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Elbe Flood

Riding the wave: ad hoc campaign collects unique data during the Elbe Flood

Scientists from AWI, GEOMAR, HEREON and UFZ are investigating the effects of the current floods on the Elbe and North Sea on short notice

[23. January 2024]  cientists from UFZ, HEREON, GEOMAR and AWI have mobilised on short notice to investigate how the flood affects the transport of pollutants and nutrients as well as the ecosystems from the Elbe to the German Bight. 

Ocean Eddies

Intensification of Arctic Ocean eddy activity under global warming

A new study presents results on the development of eddy activity in the Arctic Ocean

Abendsonne in der zentralen Arktis. Blick auf Treib- und Packeis von Bord des deutschen Forschungsschiffes Polarstern.
[10. January 2024]  In a new study, researchers from the Alfred Wegener Institute, Helmholtz Centre for Polar and Marine Research (AWI) investigated the long-term changes in the Arctic Ocean eddy activity in response to climate warming. The study reveals a remarkable surge in Arctic eddy activity in a warmer climate, a trend that is probably unparalleled when compared to other regions across the global ocean.

New findings on pockmarks in the North Sea

Dunkeles Wattenmeer
[21. December 2023]  A new study from the Christian-Albrechts-Universität zu Kiel (CAU) investigates crater-like depressions on the seabed, so-called pockmarks. Previous research has been assuming that they are caused by rising gases and liquids. However, the study published in Communications Earth & Environment proposes an alternative assumption: Instead of gases and liquids, vertebrates may be the key to explaining pockmarks. Dr. Jasper Hoffmann from the Alfred Wegener institute, Helmholtz centre for polar and marine research (AWI), was part of this project. The University of Veterinary Medicine Hannover and the Leibniz Institute for Baltic Sea Research Warnemünde were also involved.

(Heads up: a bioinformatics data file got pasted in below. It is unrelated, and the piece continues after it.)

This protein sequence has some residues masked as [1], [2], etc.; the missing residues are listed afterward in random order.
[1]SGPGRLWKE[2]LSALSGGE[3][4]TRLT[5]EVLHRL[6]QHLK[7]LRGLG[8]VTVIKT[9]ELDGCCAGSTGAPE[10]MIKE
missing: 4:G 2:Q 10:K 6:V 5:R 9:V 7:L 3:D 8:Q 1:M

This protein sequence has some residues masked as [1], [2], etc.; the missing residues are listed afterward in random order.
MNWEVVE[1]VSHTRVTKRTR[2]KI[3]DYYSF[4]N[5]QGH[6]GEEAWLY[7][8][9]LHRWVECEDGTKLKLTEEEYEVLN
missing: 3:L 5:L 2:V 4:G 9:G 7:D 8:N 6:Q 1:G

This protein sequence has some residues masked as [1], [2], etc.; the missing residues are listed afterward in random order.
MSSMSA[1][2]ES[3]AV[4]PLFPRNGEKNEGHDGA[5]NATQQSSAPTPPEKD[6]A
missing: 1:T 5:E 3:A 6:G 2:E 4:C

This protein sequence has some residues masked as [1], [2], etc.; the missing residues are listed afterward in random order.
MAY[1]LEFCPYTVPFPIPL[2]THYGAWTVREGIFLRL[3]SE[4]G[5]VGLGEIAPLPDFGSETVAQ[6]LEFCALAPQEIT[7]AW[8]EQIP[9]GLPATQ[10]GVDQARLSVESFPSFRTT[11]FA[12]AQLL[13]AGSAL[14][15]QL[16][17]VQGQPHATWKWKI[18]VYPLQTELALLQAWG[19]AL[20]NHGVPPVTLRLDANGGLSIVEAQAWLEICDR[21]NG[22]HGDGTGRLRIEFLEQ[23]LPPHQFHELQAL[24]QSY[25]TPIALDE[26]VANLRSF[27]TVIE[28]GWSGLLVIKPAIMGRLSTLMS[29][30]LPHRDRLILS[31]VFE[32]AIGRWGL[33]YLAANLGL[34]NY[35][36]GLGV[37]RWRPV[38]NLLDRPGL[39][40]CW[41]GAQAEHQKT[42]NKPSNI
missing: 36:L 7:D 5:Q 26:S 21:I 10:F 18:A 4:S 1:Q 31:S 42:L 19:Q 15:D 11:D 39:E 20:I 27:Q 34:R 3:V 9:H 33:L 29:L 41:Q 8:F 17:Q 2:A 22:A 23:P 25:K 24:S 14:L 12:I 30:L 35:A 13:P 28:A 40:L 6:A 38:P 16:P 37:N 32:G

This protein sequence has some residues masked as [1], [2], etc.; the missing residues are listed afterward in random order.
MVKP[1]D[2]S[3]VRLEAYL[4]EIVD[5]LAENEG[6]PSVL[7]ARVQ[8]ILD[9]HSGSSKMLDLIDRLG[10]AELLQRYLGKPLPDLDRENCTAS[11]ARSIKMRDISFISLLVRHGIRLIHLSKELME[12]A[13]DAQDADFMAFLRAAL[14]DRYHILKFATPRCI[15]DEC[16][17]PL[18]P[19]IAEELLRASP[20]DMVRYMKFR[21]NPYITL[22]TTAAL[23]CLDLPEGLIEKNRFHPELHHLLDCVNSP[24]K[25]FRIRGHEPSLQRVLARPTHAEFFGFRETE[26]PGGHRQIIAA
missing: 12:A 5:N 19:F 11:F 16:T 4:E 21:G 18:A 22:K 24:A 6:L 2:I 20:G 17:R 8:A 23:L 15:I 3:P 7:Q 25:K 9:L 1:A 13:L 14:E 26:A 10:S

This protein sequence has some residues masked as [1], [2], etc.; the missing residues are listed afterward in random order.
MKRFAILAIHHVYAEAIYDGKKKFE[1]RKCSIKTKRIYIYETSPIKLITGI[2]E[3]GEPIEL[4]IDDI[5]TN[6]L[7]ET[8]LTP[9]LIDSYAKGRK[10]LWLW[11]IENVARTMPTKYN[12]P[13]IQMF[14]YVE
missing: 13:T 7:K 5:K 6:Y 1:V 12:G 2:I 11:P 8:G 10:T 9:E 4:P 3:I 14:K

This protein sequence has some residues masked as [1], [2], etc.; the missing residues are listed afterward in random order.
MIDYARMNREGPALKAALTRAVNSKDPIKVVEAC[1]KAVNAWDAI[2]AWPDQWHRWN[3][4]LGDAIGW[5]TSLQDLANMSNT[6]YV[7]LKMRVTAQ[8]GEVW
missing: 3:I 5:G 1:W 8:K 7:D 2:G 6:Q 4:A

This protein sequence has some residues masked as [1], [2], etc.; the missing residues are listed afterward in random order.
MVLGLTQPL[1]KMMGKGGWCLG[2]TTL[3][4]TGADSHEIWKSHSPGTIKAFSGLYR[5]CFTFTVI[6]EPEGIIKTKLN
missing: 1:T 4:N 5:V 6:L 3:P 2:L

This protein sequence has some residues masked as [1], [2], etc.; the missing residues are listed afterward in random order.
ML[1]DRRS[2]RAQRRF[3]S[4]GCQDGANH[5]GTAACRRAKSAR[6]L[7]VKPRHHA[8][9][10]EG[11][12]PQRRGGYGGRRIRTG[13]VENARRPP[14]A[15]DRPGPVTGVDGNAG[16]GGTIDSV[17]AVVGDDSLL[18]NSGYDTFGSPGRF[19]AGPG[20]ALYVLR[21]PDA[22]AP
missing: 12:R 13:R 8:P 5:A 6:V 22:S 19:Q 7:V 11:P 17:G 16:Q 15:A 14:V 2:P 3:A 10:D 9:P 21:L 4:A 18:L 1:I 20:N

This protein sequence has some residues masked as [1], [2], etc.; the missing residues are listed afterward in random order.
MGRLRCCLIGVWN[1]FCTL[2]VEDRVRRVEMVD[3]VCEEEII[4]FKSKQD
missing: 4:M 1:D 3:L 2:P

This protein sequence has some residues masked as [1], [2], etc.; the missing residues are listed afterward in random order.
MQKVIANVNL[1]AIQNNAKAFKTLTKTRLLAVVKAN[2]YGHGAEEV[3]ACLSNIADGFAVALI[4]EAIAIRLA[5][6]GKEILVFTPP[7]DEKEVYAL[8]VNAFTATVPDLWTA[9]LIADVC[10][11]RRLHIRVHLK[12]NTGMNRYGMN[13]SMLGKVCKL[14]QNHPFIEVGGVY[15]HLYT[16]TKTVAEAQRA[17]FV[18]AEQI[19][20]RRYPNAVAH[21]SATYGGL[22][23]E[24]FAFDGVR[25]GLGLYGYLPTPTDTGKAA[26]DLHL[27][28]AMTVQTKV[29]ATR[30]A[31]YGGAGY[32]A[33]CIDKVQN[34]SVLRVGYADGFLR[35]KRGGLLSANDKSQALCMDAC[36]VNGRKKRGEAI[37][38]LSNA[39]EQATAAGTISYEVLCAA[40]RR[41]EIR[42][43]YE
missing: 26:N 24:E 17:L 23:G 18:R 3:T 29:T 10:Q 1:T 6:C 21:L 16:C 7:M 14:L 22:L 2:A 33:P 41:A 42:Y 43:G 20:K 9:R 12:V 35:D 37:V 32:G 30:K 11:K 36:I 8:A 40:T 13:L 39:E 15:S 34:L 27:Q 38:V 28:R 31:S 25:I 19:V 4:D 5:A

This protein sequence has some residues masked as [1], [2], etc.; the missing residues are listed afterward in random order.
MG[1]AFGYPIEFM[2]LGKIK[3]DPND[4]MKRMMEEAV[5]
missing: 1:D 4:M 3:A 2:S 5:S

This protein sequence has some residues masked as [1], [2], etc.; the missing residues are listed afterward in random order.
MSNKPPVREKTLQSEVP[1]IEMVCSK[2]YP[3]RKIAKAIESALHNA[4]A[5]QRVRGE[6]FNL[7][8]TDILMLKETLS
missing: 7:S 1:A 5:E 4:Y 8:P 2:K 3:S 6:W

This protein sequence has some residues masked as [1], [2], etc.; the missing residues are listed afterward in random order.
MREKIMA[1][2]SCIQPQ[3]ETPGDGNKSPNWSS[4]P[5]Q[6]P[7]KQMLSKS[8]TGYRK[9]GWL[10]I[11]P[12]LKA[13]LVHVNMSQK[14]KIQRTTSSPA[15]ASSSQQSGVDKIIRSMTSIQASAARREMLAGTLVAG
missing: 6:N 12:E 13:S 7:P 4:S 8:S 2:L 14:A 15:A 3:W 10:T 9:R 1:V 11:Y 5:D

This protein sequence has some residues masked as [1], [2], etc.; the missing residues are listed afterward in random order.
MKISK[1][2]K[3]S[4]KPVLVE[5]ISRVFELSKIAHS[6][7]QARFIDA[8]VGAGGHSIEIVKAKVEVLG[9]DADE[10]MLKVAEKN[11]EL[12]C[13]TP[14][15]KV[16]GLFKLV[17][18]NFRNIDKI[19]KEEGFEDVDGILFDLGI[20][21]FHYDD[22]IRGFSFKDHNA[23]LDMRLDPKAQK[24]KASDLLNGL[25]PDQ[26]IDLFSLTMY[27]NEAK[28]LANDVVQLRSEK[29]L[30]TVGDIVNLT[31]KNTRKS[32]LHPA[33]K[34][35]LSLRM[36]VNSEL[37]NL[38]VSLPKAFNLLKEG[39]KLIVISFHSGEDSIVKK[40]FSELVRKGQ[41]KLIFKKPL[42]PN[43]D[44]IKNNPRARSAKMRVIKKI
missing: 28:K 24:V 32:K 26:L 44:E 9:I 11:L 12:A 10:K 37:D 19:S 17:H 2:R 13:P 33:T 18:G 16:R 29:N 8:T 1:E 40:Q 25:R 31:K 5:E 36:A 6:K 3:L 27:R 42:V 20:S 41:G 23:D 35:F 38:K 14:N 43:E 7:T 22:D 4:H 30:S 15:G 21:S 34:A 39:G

Ice core processing at the AWI ice laboratories

AWI, Alfred Wegner Institute, Germany, climate research, eastGRIP, ice core, science
[06. December 2023]  At the AWI ice laboratories, part of an ice core from the North Greenland Ice Stream (NEGIS) is currently being tested. The core was collected during “EastGRIP”, a joint project involving several international partners. Working together, they drilled to a depth of 2,668 metres, allowing them to penetrate the entire ice stream and reach the rocky substrate below. The analysis of the ice core is to yield new insights into the behaviour of ice streams and improve our grasp of how they could contribute to future sea-level rise. Another goal is to record past climatic conditions beneath the northeast section of the Greenland Ice Sheet. Numerous laboratories around the globe plan to analyse the data.

Climate research

Fossil CO2 emissions reach record high

If emissions remain this high, the remaining carbon budget to keep to the 1.5°C target will be used up in seven years

[Translate to English:] Low Centre Polygons
[05. December 2023]  The time left to reach the climate goals of the Paris Agreement is running out fast. This is the conclusion of the latest Global Carbon Budget, which is published annually by the Global Carbon Project (GCP). The GCP is an association of international scientists with a large German contingent, including amongst others LMU geographers Julia Pongratz and Clemens Schwingshackl, who are part of the core writing team, and AWI scientist Judith Hauck. According to the report, global carbon dioxide emissions from fossil fuel use will amount to 36.8 billion metric tons in 2023, a record high that exceeds the 2022 level by 1.1%.